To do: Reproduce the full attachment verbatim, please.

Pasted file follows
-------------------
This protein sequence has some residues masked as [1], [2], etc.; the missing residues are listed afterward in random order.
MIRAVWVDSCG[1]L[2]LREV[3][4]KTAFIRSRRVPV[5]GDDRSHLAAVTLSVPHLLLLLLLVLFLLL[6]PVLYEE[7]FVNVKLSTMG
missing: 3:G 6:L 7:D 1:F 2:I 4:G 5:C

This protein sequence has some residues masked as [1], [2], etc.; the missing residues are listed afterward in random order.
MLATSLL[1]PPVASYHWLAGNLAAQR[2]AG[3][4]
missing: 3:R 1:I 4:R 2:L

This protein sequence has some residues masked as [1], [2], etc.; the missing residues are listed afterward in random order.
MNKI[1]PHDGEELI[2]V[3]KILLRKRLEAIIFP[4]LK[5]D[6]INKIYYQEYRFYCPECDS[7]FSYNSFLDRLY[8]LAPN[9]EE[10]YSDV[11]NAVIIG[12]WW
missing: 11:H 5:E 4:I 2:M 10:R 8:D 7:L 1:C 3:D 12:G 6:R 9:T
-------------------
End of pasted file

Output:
This protein sequence has some residues masked as [1], [2], etc.; the missing residues are listed afterward in random order.
MIRAVWVDSCG[1]L[2]LREV[3][4]KTAFIRSRRVPV[5]GDDRSHLAAVTLSVPHLLLLLLLVLFLLL[6]PVLYEE[7]FVNVKLSTMG
missing: 3:G 6:L 7:D 1:F 2:I 4:G 5:C

This protein sequence has some residues masked as [1], [2], etc.; the missing residues are listed afterward in random order.
MLATSLL[1]PPVASYHWLAGNLAAQR[2]AG[3][4]
missing: 3:R 1:I 4:R 2:L

This protein sequence has some residues masked as [1], [2], etc.; the missing residues are listed afterward in random order.
MNKI[1]PHDGEELI[2]V[3]KILLRKRLEAIIFP[4]LK[5]D[6]INKIYYQEYRFYCPECDS[7]FSYNSFLDRLY[8]LAPN[9]EE[10]YSDV[11]NAVIIG[12]WW
missing: 11:H 5:E 4:I 2:M 10:R 8:D 7:L 1:C 3:D 12:G 6:R 9:T